EU officials 'hacked' at Azerbaijan Internet Governance Forum

A spokesman for digital agenda commissioner Neelie Kroes says he and one of her policy advisors have had their laptops hacked in Baku, which they are visiting for a major internet policy conference. A day before, Kroes had laid into her hosts for spying on activists.
Written by David Meyer, Contributor

The laptops of two EU officials have apparently been hacked in Azerbaijan during the Internet Governance Forum.

The officials both work for digital agenda commissioner Neelie Kroes, who gave a speech at the forum on Wednesday in which she lambasted the Azeri government for spying on activists online, and promised to promote tools for helping journalists avoid surveillance.

"Great, now my Mac has been hacked," Kroes's spokesman, Ryan Heath, tweeted on Thursday morning. "Also @msprotonneutron [policy officer Camino Manjon] — I wonder who could have done that? #Azerbaijan."

Heath subsequently clarified to ZDNet UK that the alleged hacking had taken place in a hotel, rather than at the event itself.

"Hacked @ hotel rather than at #IGF12. Someone else took over my personal MacBook. Can't determine more yet," he wrote.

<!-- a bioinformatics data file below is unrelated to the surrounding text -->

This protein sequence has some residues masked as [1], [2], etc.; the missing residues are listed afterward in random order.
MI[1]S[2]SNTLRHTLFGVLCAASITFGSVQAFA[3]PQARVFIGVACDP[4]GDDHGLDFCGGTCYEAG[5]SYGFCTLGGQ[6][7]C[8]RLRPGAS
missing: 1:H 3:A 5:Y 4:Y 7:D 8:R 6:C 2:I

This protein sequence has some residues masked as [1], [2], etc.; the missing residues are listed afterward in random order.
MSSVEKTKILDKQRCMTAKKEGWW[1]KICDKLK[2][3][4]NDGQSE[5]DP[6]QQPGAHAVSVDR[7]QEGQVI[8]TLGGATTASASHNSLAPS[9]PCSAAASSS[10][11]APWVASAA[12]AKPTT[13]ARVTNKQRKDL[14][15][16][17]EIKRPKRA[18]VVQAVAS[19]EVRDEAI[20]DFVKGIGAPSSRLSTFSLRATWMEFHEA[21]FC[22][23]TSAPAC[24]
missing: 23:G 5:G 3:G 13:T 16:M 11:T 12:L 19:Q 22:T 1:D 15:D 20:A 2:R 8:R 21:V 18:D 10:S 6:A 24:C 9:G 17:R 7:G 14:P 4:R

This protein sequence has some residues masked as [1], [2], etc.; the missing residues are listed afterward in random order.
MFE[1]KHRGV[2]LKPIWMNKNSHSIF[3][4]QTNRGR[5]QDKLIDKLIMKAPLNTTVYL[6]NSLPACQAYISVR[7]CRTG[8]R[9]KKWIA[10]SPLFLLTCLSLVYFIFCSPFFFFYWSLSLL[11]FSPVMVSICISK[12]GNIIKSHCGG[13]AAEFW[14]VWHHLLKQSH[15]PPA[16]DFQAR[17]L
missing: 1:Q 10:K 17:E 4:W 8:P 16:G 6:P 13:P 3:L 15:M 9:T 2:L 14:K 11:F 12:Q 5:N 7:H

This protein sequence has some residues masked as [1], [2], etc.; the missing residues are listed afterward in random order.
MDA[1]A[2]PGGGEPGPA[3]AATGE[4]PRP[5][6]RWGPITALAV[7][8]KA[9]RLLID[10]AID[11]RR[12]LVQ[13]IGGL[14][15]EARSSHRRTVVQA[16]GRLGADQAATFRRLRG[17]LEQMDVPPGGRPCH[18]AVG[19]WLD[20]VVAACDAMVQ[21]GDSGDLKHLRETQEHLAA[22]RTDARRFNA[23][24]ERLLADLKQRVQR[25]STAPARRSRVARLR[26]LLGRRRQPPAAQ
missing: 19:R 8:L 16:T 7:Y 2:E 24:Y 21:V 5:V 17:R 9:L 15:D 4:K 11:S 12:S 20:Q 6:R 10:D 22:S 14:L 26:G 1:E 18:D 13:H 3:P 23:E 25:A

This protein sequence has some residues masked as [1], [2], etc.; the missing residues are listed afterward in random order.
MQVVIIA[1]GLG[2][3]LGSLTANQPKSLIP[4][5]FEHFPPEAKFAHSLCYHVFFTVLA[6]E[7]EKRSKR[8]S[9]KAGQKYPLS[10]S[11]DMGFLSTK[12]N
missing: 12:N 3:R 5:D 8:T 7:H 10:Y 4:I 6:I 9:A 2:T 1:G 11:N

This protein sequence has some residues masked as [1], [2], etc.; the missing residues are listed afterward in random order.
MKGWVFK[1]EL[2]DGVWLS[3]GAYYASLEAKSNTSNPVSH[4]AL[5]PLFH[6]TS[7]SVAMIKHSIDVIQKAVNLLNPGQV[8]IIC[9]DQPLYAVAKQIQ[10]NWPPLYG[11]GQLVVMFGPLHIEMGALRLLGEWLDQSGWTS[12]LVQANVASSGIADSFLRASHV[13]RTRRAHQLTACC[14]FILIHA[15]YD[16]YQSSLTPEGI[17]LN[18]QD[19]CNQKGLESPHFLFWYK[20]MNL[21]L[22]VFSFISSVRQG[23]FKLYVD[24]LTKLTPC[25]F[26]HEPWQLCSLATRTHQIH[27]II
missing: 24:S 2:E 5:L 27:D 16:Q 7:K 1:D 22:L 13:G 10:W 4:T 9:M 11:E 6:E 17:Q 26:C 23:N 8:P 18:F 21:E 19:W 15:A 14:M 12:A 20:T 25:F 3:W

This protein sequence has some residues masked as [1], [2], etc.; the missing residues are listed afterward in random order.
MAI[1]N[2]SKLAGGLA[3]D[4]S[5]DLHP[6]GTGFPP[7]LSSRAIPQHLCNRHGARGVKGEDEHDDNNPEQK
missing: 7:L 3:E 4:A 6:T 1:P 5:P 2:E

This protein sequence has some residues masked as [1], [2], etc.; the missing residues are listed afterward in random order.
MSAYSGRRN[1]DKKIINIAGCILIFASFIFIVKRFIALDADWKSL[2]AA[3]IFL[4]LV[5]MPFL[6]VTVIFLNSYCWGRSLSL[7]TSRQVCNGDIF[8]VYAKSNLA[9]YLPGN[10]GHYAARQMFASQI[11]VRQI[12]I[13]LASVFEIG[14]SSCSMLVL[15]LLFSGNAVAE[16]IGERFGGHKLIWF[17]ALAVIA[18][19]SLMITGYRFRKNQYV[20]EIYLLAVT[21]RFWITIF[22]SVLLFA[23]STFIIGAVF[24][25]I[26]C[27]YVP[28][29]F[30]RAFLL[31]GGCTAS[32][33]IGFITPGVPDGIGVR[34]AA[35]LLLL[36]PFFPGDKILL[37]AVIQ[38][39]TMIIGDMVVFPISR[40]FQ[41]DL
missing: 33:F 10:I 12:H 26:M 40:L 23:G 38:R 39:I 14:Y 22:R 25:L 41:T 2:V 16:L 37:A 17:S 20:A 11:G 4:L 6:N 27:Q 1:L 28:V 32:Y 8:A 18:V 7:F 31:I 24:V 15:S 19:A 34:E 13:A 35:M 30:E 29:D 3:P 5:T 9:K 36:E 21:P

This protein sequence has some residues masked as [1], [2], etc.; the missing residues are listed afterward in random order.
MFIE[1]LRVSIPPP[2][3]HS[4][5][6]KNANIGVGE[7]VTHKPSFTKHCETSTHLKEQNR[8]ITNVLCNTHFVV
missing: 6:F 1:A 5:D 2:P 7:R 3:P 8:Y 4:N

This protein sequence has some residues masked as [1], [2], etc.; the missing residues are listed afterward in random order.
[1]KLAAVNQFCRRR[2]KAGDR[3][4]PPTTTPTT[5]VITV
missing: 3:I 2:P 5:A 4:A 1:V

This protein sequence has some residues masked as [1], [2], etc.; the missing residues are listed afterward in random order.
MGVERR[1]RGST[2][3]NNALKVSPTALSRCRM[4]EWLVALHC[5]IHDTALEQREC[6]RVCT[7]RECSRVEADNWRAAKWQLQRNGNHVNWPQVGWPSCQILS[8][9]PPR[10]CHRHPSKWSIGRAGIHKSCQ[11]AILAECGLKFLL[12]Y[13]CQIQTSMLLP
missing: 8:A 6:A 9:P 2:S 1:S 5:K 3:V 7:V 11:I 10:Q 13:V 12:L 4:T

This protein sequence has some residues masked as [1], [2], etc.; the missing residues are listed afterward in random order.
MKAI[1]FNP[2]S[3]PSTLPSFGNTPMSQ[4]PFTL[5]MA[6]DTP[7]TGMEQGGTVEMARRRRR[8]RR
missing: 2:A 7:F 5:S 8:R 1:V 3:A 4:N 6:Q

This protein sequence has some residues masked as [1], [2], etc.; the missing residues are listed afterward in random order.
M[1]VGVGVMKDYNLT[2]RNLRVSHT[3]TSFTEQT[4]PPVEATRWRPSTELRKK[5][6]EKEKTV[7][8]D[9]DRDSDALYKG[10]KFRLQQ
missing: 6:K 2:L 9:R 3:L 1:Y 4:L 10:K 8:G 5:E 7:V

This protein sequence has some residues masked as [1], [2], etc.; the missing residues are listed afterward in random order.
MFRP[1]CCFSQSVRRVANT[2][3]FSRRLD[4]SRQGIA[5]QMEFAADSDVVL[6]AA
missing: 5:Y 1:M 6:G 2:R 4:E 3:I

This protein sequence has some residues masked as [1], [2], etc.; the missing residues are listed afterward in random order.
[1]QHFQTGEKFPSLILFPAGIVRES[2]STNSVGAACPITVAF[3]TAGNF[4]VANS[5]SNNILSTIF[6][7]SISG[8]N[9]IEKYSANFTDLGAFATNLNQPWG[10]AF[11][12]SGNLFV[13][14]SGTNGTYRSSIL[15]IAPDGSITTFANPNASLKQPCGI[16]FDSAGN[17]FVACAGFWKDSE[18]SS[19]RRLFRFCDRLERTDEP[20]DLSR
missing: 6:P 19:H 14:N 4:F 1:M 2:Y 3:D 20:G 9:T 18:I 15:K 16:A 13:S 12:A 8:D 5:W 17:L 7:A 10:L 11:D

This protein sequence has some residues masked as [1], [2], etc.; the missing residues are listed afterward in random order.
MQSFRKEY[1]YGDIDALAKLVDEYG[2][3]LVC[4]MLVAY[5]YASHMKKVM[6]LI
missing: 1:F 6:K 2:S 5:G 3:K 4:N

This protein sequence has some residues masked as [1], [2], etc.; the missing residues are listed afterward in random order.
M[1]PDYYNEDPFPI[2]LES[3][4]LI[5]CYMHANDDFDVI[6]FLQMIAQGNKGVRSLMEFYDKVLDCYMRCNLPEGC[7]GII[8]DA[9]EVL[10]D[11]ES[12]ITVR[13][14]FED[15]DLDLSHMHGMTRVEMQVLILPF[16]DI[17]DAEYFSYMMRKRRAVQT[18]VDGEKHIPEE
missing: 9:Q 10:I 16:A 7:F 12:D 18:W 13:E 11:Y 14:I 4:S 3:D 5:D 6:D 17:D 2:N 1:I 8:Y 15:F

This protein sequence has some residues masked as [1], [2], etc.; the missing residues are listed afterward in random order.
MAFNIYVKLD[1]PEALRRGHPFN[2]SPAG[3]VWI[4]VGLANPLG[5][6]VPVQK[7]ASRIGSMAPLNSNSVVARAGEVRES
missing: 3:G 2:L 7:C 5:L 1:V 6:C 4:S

The Internet Governance Forum (IGF) is an annual event at which internet policymakers from around the world convene for discussions with the technical community, academics and other stakeholders.

This year's event comes less a month before the World Conference on International Telecommunications in Dubai, at which global telecoms rules will be revised for the first time in around 24 years. Some fear that governments could assume more control over the internet in the new rules, although Kroes told ZDNet UK in August that she opposed such a move.

Kroes's speech on Wednesday was combative in tone. Describing the internet as "the new frontier of freedom and a new tool to exercise this freedom", she accused her hosts of breaking pre-Eurovision promises to loosen their grip on free expression.

"In this very country, we see many arbitrary restrictions on the media," Kroes said. "We see the exercise of free speech effectively criminalised. We see violent attacks on journalists. And we see activists spied on online, violating the privacy of journalists and their sources. I condemn this. The restrictions must end."

Kroes referred to the European Commission's 'No Disconnect' strategy, which involves giving online activists "technological tools… that help journalists avoid surveillance and safeguard their right to privacy".

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